- William Butler Yeats, The Second Coming
One of the great things about Niagara-On-The-Lake is that nearly every building has a story and nearly every story inevitably leads to a ghost story. 240 Centre St. is no exception, but while most haunted sites in N-O-T-L are simply a venue for ghostly apparitions, this place is a ghostly apparition. I don't know if this house actually is haunted, but it sure looks and feels like it.
Located at the southeast corner of Centre and Mississagua [sic] Streets in Niagara-On-The-Lake's historic Old Town and facing the Presbyterian Church cemetery across the street, 240 Centre St. stands out amongst the other houses around it by not standing out at all.
Whereas most other buildings in N-O-T-L have been maintained or restored to a pristine appearance, the house at 240 Centre St. is conspicuously run-down, while surrounding trees and underbrush cloak it's street-front sides, making the building almost invisible to passing motorists and pedestrians.
Much like the house itself, information on its history is very hard to find. According to page 35 of the 2004 Niagara-On-The-Lake Visitor's Guide, the building, known as the Breakenridge-Ure House, was built circa 1823 and was the third brick house built by John Breakenridge, a well-known Niagara lawyer. When Breakenridge died in 1828, the house was used as a school by his widow through the 1830s.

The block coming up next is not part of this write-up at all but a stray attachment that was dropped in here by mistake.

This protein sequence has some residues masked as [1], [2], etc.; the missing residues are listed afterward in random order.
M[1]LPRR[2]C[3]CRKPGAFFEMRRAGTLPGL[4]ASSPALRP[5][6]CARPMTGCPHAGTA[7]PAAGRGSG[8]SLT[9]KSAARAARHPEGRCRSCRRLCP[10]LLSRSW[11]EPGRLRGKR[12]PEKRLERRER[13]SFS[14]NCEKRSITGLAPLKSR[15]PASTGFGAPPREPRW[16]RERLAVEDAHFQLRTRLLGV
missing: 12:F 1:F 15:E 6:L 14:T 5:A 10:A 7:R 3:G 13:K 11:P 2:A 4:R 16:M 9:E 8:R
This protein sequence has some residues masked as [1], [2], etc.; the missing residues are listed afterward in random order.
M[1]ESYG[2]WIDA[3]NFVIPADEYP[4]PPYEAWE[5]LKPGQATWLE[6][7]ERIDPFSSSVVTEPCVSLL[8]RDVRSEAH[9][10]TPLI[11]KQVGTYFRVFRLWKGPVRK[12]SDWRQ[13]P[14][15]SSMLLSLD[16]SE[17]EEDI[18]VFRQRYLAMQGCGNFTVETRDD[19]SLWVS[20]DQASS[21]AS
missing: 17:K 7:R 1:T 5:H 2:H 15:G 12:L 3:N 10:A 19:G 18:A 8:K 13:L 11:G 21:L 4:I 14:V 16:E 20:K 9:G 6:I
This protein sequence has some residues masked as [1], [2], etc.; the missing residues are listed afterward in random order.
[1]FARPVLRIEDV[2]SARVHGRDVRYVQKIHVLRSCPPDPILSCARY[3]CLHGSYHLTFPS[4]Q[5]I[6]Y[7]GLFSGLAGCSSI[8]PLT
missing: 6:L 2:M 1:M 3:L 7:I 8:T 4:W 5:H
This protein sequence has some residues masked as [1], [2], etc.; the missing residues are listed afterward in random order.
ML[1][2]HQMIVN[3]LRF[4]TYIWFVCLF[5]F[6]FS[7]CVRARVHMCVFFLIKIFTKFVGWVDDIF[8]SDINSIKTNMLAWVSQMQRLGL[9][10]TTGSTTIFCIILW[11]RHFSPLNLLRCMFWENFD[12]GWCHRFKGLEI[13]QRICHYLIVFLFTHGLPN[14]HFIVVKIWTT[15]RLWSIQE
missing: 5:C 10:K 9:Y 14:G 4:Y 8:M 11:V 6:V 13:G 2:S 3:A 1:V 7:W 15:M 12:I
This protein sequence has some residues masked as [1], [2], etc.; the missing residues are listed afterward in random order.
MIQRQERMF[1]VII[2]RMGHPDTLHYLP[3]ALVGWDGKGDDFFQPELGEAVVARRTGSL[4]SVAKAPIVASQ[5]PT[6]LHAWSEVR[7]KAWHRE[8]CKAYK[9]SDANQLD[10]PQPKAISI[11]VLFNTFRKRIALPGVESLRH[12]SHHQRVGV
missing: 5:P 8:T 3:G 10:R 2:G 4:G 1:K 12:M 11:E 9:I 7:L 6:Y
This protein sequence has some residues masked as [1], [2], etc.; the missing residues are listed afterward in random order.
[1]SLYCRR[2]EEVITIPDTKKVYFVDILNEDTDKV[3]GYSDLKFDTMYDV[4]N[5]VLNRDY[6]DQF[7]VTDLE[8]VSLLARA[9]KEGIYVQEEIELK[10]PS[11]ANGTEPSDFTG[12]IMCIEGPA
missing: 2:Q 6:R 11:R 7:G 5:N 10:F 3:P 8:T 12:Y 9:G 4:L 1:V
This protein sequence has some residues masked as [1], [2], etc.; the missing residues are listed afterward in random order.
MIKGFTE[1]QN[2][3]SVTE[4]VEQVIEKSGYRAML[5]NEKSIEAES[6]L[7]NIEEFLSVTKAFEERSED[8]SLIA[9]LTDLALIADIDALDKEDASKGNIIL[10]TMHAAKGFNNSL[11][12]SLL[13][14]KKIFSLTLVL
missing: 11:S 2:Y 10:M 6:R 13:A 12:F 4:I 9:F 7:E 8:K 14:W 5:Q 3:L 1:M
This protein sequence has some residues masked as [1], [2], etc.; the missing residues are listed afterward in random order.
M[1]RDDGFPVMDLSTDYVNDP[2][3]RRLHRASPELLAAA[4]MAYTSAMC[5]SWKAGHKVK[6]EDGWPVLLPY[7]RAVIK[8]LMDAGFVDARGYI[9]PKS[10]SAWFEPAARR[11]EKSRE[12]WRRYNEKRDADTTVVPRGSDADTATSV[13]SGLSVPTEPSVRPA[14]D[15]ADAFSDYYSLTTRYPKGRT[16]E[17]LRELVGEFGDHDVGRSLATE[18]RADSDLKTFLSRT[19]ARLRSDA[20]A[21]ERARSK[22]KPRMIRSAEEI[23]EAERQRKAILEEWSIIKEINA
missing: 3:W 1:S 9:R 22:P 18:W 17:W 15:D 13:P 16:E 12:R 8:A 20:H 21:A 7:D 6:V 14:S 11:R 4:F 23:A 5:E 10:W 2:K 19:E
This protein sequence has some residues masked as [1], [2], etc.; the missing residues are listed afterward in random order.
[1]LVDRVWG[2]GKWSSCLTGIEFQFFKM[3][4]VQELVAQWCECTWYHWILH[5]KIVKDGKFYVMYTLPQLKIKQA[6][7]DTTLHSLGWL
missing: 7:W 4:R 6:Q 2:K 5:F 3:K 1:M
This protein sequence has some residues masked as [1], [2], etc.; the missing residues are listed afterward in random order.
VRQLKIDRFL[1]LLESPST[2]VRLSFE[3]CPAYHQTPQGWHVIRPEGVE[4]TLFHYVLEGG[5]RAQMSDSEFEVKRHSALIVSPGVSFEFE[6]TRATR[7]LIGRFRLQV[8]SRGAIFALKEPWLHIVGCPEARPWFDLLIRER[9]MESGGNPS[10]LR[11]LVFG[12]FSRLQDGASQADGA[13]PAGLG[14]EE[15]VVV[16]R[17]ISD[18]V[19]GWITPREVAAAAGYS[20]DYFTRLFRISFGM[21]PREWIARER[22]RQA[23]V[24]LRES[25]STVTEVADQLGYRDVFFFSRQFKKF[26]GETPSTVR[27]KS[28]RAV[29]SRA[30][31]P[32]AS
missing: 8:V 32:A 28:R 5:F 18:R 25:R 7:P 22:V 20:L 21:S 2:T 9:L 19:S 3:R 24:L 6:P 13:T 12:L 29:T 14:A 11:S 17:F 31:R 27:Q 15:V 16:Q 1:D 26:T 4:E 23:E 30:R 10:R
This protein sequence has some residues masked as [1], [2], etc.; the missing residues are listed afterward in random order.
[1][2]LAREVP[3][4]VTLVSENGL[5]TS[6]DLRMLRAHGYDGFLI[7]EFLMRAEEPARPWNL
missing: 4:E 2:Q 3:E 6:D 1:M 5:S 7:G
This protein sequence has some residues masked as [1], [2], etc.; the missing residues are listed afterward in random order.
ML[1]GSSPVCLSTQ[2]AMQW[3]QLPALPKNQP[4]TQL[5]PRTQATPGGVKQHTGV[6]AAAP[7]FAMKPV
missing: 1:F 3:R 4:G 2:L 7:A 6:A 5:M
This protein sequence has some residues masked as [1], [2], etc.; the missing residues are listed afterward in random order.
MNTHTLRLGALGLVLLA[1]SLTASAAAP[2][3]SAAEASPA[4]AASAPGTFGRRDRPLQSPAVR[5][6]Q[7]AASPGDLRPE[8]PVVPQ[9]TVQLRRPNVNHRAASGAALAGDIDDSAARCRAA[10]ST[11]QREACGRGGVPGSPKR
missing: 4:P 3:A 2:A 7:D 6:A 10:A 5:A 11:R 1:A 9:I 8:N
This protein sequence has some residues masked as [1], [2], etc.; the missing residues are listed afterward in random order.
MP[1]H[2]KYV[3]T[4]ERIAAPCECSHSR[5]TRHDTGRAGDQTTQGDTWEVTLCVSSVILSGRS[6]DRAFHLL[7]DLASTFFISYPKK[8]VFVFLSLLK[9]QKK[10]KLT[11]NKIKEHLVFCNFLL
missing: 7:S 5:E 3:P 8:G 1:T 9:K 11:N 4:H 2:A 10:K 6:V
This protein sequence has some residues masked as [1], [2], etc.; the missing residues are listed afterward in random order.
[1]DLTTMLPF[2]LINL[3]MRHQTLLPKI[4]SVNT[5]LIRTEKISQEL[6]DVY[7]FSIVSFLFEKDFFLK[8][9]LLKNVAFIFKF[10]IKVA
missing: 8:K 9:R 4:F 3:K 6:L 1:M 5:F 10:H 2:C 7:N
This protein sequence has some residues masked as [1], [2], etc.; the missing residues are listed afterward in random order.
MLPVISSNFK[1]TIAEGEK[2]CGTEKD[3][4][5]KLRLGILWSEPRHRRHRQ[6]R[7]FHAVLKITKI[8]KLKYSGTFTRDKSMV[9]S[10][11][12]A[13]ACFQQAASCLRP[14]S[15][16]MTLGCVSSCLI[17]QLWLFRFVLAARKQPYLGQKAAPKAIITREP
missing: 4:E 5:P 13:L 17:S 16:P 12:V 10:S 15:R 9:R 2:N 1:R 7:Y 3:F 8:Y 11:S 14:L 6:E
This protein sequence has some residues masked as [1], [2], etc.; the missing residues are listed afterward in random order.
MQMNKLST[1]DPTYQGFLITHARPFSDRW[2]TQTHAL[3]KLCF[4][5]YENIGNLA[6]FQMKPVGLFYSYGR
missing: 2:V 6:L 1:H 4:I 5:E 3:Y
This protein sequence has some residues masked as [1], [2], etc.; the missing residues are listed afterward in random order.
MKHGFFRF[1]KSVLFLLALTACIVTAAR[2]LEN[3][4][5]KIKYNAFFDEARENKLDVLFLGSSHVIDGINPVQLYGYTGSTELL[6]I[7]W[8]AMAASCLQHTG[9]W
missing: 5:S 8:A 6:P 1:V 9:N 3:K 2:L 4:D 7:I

Even while standing directly in front of the building's corner, it manages to completely hide from view.
The way the tree's branches all seem to bend to create a screen of foliage around the building is really eerie.
Even where it is possible to see through the brush to the walls behind, not much is revealed besides brick and boards.
This was an interesting find. The entire house is securely boarded to prevent trespassers from entering. Every door and window was sealed up tight except the one second story rear window with a small open slot at the top. The tree's branch seems to reach right up and touch that very spot. Which begs the question, what's coming and going through that hole and how on earth did the tree manage to grow directly towards it? Probably better not to ask . . .
Around back is the barn and a covered well and further along behind that is a tiny (yet thickly overgrown) forest.
Coming back around to the front of the house, I noticed a peephole had been punched through the boards covering the door . . .
Niki dared me to peek in, but there was no way I was putting my eye up against that hole, so I did one better by simply placing the camera over it. Once the camera lens covered the hole entirely, the viewfinder focused to reveal this creepy staircase lit from above (I'm guessing from that one rear window that was slightly open).
Looking at the viewfinder, I felt a chill run down my spine as I was reminded of a line from Stephen King's third Dark Tower novel, The Waste Lands:
"All is silent in the halls of the dead . . . All is forgotten in the stone halls of the dead. Behold the stairways which stand in darkness; behold the rooms of ruin. These are the halls of the dead where the spiders spin and the great circuits fall quiet, one by one."
After that, we decided we'd had enough of these rooms of ruin and quickly headed back to the car and went straight home before it got dark!
Online information about the Breakenridge-Ure House is scarce, but if you'd like to see more, there are a few pictures to be found at the Right In Niagara blog and Flickr.
- ▼ October (10)